Nolan’s Oppenheimer captures three key emotions: the exuberance of the college boy, the arrogance of the physicist, and the loneliness of the individual. While these are chronological chapters, the screenplay whisks through all periods of time to portray a man of many contradictions. A man who’s unable to gauge power politics. A man who attains supreme powers only to have those powers snatched away from him. A man who slowly starts understanding the futility of achievement. As Einstein reminds him: “When they’ve punished you enough, they’ll serve you salmon and potato salad, make speeches, give you a medal, and pat you on the back telling, all is forgiven. Just remember, it won’t be for you… it would be for them.”


In one long sentence, Nolan’s Einstein sums up the predicament of Oppenheimer. The screenplay juxtaposes greatness against obscurity, absurdity against logic, and purpose against cross-purpose. As enlightened audiences, we are entertained by the naïve exuberance of young Oppenheimer and confused by the passive cynicism of the old physicist. By watching two perspectives — Nolan presents Strauss’s point of view in black and white and Oppenheimer’s in colour — we get a rounded view of the events that unfold between 1943 and 1946.

Nolan’s Oppenheimer captures three key emotions: the exuberance of the college boy, the arrogance of the physicist, and the loneliness of the individual. Photo: Universal Pictures/AP
Nolan’s Oppenheimer captures three key emotions: the exuberance of the college boy, the arrogance of the physicist, and the loneliness of the individual. Photo: Universal Pictures/AP

Even as the screenplay see-saws between the hubris and remorse of Oppenheimer, it captures the transformation of Strauss, played by Robert Downey Jr., from an admirer (he hired Oppenheimer to head astrophysics at Princeton) to a schemer (he conspired against Oppenheimer, being a staunch advocate of the hydrogen bomb). The evolution of these two main characters — one towards meanness, the other towards angst — is the flesh and blood of the storyline. Nolan’s screenplay gives them the headway to present the conflict in different moods and shades. But Nolan doesn’t stop there; Oppenheimer is perhaps one of the best edited movies, stitching intricate aspects of the protagonist’s life seamlessly.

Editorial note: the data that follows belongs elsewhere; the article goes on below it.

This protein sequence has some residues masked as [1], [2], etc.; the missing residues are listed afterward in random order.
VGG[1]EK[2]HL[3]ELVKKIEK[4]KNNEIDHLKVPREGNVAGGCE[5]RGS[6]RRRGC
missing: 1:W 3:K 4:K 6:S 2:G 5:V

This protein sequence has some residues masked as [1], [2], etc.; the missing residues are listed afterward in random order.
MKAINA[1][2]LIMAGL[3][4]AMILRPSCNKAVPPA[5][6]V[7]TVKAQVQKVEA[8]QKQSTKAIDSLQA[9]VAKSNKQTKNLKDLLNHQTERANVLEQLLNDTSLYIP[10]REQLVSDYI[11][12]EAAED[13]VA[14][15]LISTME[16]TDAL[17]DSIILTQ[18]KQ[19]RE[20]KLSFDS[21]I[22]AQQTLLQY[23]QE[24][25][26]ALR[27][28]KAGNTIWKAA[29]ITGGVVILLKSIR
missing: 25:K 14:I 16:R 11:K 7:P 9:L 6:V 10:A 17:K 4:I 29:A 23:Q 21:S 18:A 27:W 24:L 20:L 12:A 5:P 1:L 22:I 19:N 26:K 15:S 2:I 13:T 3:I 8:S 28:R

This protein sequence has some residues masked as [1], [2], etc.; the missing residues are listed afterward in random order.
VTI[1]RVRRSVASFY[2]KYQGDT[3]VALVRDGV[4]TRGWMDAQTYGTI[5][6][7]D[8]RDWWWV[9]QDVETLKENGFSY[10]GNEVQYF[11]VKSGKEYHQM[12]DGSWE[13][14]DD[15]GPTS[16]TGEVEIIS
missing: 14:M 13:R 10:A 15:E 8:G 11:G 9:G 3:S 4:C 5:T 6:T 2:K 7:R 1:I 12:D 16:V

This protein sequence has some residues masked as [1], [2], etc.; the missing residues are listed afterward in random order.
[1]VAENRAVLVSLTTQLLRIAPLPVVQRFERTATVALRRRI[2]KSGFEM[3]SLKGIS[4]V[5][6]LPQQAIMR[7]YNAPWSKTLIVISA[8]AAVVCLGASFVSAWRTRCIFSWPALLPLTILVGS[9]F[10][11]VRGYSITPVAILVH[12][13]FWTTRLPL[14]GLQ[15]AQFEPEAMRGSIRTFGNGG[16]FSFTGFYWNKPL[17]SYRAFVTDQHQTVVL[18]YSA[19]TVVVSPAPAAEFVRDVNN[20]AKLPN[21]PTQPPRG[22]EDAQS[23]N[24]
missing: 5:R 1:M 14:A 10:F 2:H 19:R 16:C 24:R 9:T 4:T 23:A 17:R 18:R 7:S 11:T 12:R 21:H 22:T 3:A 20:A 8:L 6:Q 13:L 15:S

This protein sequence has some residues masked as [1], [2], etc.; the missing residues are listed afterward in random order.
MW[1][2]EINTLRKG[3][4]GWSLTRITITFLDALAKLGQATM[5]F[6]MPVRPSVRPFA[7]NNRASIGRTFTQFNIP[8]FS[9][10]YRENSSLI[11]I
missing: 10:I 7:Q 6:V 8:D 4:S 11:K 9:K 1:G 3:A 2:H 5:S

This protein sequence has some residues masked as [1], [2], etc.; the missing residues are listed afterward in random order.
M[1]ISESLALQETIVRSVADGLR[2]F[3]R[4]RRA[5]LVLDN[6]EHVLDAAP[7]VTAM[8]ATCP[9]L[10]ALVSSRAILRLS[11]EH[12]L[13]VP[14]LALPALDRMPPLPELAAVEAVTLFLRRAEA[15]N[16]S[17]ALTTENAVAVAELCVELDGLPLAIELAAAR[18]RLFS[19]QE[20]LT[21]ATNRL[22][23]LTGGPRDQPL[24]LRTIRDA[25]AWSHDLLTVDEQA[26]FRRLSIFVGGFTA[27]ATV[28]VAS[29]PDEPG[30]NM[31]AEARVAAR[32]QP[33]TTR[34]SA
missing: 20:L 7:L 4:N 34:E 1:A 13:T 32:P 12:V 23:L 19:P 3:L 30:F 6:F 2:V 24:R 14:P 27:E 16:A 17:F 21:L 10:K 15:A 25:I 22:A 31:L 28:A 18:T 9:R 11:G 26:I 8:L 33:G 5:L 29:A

Nolan’s screenplay gives them the headway to present the conflict in different moods and shades. Photo: Universal Pictures/AP
Nolan’s screenplay gives them the headway to present the conflict in different moods and shades. Photo: Universal Pictures/AP

By providing viewers with two perspectives, the movie allows the discourse to continue well after audiences leave cinema halls. But it’s the high-powered cast — Emily Blunt, Matt Damon, Rami Malek, Florence Pugh, Gary Oldman — that creates the big wow, by immersing themselves in Oppenheimer’s predicament to magnify his mien. Imax cameras give us a ringside view of the faces and face-offs that define history, creating a political thriller. Murphy’s portrayal of Oppenheimer deconstructs the complex character: the student, the lover, the father, the physicist, the victim. Biopics have been portrayed before in slick ways: Martin Scorsese’s The Aviator (on Howard Hughes) and Ron Howard’s A Beautiful Mind (on John Nash). But Nolan smartly takes the discourse to the audiences, asking them to judge the biggest inflection point in modern history. He wakes them to discuss craft and character. He creates a timeless interactive on frailty and futility.

And yet, Nolan has the movie’s pivotal moment laced with his perspective. It happens beside a pond where Oppenheimer and Einstein converse, in the early stages of the movie. The conversation is not revealed to the audience until the very end. Oppenheimer confesses to Einstein that he has unleashed a chain reaction. Nolan follows it up with images of the world consumed by a weapons race. The ripples in the pond symbolically morph into a global nuclear storm, thereby sending a scary message.

Tom Conti as Albert Einstein and Cillian Murphy as J Robert Oppenheimer. Photo: Universal Pictures/AP
Tom Conti as Albert Einstein and Cillian Murphy as J Robert Oppenheimer. Photo: Universal Pictures/AP

But the real story of Oppenheimer is about an individual who is caught in a larger plot. As the scientist realises, actions are not cyclical, they are linear. They cannot be reversed. They are driven by larger forces. It’s the inability to sense the future and influence it that is deeply disconcerting. As you see two helpless scientists — the two greatest minds of the modern era — overwhelmed with guilt, pondering their past actions, you wonder whether we are missing something. Are they soul-searching? Are we?

As Nolan’s Imax cameras roll away from the pond, you know there is no clear answer. There’s no ending. This is only the beginning.

vinay@khaleejtimes.com

READ MORE:



More news from Long Reads